Post Mortem Wolverine vs Logan

Continuing my Wolverine-obsessed quest I just finished 2013’s The Wolverine. (Yes I missed X3 I will catch up)

One of the questions floating around the ethernet is: why is Logan so much better than The Wolverine?? The answer obviously has something to do with a huge Samurai Robot finale, but a more careful analysis requires a SPOILER ALERT

The two movies start remarkably similar. The Wolverine sees our hero ecking out an existence in the middle of nowhere, keeping a bear company, Logan sees him slightly more involved but equally drunk. The Wolverine differs in that we are essentially immediately informed what is going on – that Wolvy is suffering the death of Jean Gray and filled with blame. In Logan it actually takes the whole movie to fully understand how he got to the place where he is looking after Xavier, and saving money and clutching an adamantium bullet.

Not that hidden motivations are necessarily better, but the plot of The Wolverine doesn’t really generate tension in quite the same way. I like the general theme of Wolverine needs to learn to be a hero again and forgive himself for Jean’s death, the problem is he doesn’t hesitate to be a hero in the film and anyone who has seen the last film kinda knows he shouldn’t be blamed for Jean’s death, I mean she literally wanted him to end her life to save the world.

In Logan we have multiple tensions – our hero puts up far much more of a fight trying to avoid helping, Xavier suggests Logan has done something terrible, but as the story progresses we learn its actually Xavier with something to feel guilty about.

My point is that The Wolverine doesn’t sell his hermitage whereas Logan forces us to accept the plight of the heroes and then some. In The Wolverine its also irrelevant to the plot, his adventure in Japan could have happened whether he was depressed, hermit-ed, still acting as an X-men or in fact trying to live a normal life (that last one probably would have created more tension as the moment Logan steps into the story of The Wolverine we don’t have to care about his isolated existence)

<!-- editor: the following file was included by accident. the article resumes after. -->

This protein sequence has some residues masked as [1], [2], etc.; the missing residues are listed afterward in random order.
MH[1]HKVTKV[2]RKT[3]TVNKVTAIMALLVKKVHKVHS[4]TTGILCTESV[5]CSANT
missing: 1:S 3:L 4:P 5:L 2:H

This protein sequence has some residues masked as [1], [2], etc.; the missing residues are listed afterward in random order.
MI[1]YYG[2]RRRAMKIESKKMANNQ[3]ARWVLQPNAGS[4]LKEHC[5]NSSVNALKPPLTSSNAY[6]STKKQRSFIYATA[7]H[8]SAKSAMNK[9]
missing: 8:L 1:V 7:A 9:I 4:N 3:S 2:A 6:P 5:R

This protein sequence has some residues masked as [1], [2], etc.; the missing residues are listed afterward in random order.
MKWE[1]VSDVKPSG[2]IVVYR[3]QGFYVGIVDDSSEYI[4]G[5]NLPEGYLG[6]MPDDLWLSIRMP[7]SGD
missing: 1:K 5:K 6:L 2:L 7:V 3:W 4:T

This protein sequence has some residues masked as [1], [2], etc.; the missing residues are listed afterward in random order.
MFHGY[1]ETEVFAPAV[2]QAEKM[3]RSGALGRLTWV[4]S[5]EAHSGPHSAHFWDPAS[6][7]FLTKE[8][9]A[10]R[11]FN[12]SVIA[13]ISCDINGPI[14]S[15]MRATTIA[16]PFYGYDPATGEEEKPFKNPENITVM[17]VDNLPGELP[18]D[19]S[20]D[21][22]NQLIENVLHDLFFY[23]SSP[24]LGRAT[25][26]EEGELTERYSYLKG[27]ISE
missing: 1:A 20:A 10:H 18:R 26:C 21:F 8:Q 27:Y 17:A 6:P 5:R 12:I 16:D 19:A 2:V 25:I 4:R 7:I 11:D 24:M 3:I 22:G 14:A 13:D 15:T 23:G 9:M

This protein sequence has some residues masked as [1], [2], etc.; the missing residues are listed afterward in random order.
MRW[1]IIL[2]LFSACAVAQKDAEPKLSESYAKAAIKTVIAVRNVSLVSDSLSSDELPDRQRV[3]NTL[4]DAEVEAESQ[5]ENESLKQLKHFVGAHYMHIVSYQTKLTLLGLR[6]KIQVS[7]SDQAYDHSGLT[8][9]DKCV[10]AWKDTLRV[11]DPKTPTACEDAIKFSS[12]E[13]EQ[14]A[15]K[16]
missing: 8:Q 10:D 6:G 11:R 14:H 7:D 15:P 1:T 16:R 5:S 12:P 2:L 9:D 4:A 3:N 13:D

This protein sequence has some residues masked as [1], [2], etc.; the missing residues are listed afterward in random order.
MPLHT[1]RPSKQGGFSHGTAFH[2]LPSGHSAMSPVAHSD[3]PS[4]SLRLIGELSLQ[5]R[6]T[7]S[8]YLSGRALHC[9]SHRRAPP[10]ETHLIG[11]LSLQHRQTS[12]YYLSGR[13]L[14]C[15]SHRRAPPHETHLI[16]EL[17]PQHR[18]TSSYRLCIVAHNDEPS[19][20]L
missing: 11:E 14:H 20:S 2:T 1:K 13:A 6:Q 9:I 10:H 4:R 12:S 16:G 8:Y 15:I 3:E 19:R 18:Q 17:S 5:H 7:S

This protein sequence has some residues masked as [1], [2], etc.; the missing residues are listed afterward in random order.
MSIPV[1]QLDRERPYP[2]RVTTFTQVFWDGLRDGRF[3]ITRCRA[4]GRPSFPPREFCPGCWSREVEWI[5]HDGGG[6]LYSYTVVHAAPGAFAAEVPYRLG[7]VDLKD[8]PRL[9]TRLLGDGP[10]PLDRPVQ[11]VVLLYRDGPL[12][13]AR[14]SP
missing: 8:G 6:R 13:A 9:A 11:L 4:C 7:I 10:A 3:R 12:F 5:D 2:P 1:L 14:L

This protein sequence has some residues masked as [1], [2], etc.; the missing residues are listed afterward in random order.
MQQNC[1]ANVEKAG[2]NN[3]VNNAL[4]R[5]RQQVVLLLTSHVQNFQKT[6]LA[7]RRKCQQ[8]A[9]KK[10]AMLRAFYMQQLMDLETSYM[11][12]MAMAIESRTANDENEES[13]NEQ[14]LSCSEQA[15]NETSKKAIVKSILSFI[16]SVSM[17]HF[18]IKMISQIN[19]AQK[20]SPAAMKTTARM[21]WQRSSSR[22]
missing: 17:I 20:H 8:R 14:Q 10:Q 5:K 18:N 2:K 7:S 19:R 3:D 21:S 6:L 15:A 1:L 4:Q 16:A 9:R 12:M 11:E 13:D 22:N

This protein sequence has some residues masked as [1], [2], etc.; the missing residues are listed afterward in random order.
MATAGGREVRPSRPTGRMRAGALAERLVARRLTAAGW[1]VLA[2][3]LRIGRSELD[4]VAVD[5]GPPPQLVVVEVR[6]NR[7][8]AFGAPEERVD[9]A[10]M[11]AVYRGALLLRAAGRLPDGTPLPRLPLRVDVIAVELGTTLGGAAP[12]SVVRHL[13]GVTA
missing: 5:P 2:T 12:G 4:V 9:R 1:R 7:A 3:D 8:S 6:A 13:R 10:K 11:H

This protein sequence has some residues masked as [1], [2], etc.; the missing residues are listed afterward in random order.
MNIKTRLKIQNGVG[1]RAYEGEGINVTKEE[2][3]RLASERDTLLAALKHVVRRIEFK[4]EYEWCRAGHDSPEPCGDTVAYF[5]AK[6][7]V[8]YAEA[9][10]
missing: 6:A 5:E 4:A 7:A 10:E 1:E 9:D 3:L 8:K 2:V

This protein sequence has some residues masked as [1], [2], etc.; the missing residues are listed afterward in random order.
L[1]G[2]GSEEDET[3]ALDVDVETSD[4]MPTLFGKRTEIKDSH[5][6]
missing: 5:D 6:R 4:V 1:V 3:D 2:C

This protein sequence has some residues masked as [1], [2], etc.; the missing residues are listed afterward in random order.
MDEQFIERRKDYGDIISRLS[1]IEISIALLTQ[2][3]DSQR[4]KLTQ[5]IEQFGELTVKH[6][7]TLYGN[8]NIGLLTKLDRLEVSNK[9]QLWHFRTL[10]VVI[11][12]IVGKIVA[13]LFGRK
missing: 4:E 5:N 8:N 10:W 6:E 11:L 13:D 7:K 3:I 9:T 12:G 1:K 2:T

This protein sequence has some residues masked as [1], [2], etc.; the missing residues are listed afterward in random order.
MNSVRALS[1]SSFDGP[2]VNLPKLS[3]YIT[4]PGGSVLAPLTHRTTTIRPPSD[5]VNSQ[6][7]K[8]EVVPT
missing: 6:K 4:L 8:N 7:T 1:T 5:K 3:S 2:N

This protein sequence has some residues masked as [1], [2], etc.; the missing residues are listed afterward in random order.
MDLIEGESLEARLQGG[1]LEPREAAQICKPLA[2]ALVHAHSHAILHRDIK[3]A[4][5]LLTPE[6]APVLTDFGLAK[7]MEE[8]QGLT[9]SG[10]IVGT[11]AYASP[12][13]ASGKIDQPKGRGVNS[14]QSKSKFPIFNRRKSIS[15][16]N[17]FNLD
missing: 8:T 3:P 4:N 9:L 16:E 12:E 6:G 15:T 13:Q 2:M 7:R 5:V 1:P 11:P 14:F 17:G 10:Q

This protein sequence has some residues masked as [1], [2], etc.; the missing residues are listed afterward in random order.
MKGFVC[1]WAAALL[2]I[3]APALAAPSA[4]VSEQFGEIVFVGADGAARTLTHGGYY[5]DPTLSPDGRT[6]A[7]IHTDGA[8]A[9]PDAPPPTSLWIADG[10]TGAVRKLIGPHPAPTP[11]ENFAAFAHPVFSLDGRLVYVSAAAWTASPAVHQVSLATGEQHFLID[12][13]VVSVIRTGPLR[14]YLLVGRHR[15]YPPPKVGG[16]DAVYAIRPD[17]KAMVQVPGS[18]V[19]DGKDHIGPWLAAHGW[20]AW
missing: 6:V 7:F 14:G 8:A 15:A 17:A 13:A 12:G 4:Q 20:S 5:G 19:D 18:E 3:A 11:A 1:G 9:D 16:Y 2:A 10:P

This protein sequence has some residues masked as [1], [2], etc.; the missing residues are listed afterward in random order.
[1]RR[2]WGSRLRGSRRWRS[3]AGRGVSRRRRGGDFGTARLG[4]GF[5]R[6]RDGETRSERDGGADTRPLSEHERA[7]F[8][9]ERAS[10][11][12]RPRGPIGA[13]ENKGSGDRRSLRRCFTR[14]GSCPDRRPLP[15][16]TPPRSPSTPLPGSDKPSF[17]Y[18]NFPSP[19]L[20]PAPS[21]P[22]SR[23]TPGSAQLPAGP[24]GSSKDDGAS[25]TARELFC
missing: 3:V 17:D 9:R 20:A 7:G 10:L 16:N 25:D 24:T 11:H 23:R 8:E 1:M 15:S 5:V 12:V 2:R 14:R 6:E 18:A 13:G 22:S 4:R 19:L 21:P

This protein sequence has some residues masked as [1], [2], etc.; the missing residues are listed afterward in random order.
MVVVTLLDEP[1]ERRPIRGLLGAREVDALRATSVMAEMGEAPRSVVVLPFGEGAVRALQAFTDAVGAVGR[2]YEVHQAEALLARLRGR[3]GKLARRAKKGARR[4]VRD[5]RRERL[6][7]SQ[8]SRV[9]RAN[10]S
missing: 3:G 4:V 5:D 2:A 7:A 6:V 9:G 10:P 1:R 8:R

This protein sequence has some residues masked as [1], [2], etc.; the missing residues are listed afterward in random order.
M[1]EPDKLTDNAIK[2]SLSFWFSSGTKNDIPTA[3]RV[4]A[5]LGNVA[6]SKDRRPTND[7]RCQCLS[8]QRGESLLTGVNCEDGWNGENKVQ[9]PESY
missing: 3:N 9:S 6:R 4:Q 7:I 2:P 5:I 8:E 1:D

Everything in Logan is relevant, Xavier is vulnerable and dangerous as they go on the road Logan’s decisions about how to go about their mission has important consequences for the story and the characters (i.e the farmhouse scene)

In terms of decisions The Wolverine offers one to Logan early in the film, which he rejects (again undermining the theme of his depression, basically saying yes he became a hermit but ultimately no he isn’t keen to live a normal life), then he pretty much just fights and fights and fights until the day his won. The loss of healing power is more an annoyance that holds up the action as opposed to creating tension – he still acts the same way, makes the same decisions and it doesn’t change is perspective on his own guilt.

Finally in terms of finale’s aside from the ridiculousness of the big bad in The Wolverine, the final character growths don’t make any sense. Wolverine pursues his love interest to the hide-out where he battles with the bad-guy, almost dying but eventually winning. Sure the bad-guy thinks that killing Wolverine will give him what he wants (peace in death) but we already saw that he didn’t ever want that and defeating a guy that wants to kill you doesn’t provide a cause for Wolverine to decide to ‘join the fight’ again so to speak.

It might have been far more powerful if Wolverine did try out the normal life, or some such and saw some negative consequences for his decision perhaps the final conflict being our hero trying to retrieve his power again to do good, rather than just defending himself and a girlfriend.

Logan of course has a powerful hard to match ending, but again it all linked to the character themes and questions raised by the setup, will Logan overcome his enemies, will he save X-23, will he find any redemption, everything about the climax played with the possible outcomes of those questions leading to an ultimately more satisfying if traumatizing movie.

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